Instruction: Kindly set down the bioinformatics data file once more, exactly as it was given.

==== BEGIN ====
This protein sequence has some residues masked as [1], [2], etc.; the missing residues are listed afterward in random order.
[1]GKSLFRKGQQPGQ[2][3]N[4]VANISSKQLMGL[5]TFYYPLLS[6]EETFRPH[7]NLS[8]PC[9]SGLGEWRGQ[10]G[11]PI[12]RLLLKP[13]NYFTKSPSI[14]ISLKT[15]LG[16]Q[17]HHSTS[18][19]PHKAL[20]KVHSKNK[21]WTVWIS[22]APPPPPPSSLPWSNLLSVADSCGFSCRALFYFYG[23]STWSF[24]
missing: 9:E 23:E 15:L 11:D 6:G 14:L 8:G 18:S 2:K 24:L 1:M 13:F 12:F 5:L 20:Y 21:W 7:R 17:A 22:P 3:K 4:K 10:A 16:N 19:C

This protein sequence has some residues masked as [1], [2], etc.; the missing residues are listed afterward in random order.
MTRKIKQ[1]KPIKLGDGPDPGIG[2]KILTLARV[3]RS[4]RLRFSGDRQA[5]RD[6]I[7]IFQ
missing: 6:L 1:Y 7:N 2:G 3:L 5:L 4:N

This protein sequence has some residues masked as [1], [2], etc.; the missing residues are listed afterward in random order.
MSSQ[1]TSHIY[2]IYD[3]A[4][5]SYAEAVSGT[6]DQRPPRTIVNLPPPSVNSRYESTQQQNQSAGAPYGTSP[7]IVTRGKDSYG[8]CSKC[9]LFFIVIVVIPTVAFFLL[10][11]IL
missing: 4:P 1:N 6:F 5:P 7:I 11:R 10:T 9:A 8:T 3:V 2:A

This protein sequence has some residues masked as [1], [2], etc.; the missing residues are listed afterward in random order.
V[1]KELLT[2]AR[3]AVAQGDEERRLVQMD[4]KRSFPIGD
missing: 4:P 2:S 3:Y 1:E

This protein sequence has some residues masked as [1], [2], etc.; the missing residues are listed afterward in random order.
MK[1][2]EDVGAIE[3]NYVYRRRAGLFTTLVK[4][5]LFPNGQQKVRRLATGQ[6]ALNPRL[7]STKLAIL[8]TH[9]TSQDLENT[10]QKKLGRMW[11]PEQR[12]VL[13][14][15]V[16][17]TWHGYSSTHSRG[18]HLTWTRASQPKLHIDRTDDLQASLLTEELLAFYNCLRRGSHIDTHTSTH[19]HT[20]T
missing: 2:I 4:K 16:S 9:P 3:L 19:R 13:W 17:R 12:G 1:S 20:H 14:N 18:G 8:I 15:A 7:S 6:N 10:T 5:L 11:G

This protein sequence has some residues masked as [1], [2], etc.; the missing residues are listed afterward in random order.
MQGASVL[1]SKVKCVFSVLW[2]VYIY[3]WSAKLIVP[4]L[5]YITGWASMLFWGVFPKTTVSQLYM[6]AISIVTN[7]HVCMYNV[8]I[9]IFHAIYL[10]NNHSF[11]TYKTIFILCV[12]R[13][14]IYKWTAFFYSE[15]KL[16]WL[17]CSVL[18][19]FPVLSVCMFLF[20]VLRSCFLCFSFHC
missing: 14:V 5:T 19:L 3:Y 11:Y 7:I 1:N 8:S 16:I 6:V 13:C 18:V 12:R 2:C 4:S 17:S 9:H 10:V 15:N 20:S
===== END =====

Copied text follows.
This protein sequence has some residues masked as [1], [2], etc.; the missing residues are listed afterward in random order.
[1]GKSLFRKGQQPGQ[2][3]N[4]VANISSKQLMGL[5]TFYYPLLS[6]EETFRPH[7]NLS[8]PC[9]SGLGEWRGQ[10]G[11]PI[12]RLLLKP[13]NYFTKSPSI[14]ISLKT[15]LG[16]Q[17]HHSTS[18][19]PHKAL[20]KVHSKNK[21]WTVWIS[22]APPPPPPSSLPWSNLLSVADSCGFSCRALFYFYG[23]STWSF[24]
missing: 9:E 23:E 15:L 11:D 6:G 14:L 8:G 18:S 2:K 24:L 1:M 13:F 12:F 5:L 20:Y 21:W 7:R 17:A 22:P 3:K 4:K 10:A 16:N 19:C

This protein sequence has some residues masked as [1], [2], etc.; the missing residues are listed afterward in random order.
MTRKIKQ[1]KPIKLGDGPDPGIG[2]KILTLARV[3]RS[4]RLRFSGDRQA[5]RD[6]I[7]IFQ
missing: 6:L 1:Y 7:N 2:G 3:L 5:L 4:N

This protein sequence has some residues masked as [1], [2], etc.; the missing residues are listed afterward in random order.
MSSQ[1]TSHIY[2]IYD[3]A[4][5]SYAEAVSGT[6]DQRPPRTIVNLPPPSVNSRYESTQQQNQSAGAPYGTSP[7]IVTRGKDSYG[8]CSKC[9]LFFIVIVVIPTVAFFLL[10][11]IL
missing: 4:P 1:N 6:F 5:P 7:I 11:R 10:T 9:A 8:T 3:V 2:A

This protein sequence has some residues masked as [1], [2], etc.; the missing residues are listed afterward in random order.
V[1]KELLT[2]AR[3]AVAQGDEERRLVQMD[4]KRSFPIGD
missing: 4:P 2:S 3:Y 1:E

This protein sequence has some residues masked as [1], [2], etc.; the missing residues are listed afterward in random order.
MK[1][2]EDVGAIE[3]NYVYRRRAGLFTTLVK[4][5]LFPNGQQKVRRLATGQ[6]ALNPRL[7]STKLAIL[8]TH[9]TSQDLENT[10]QKKLGRMW[11]PEQR[12]VL[13][14][15]V[16][17]TWHGYSSTHSRG[18]HLTWTRASQPKLHIDRTDDLQASLLTEELLAFYNCLRRGSHIDTHTSTH[19]HT[20]T
missing: 2:I 4:K 16:S 9:P 3:L 19:R 13:W 17:R 12:G 1:S 20:H 14:N 18:G 8:I 15:A 7:S 6:N 10:T 5:L 11:G

This protein sequence has some residues masked as [1], [2], etc.; the missing residues are listed afterward in random order.
MQGASVL[1]SKVKCVFSVLW[2]VYIY[3]WSAKLIVP[4]L[5]YITGWASMLFWGVFPKTTVSQLYM[6]AISIVTN[7]HVCMYNV[8]I[9]IFHAIYL[10]NNHSF[11]TYKTIFILCV[12]R[13][14]IYKWTAFFYSE[15]KL[16]WL[17]CSVL[18][19]FPVLSVCMFLF[20]VLRSCFLCFSFHC
missing: 14:V 5:T 19:L 3:Y 11:Y 7:I 1:N 8:S 16:I 6:V 13:C 18:V 12:R 2:C 4:S 17:S 9:H 10:V 15:N 20:S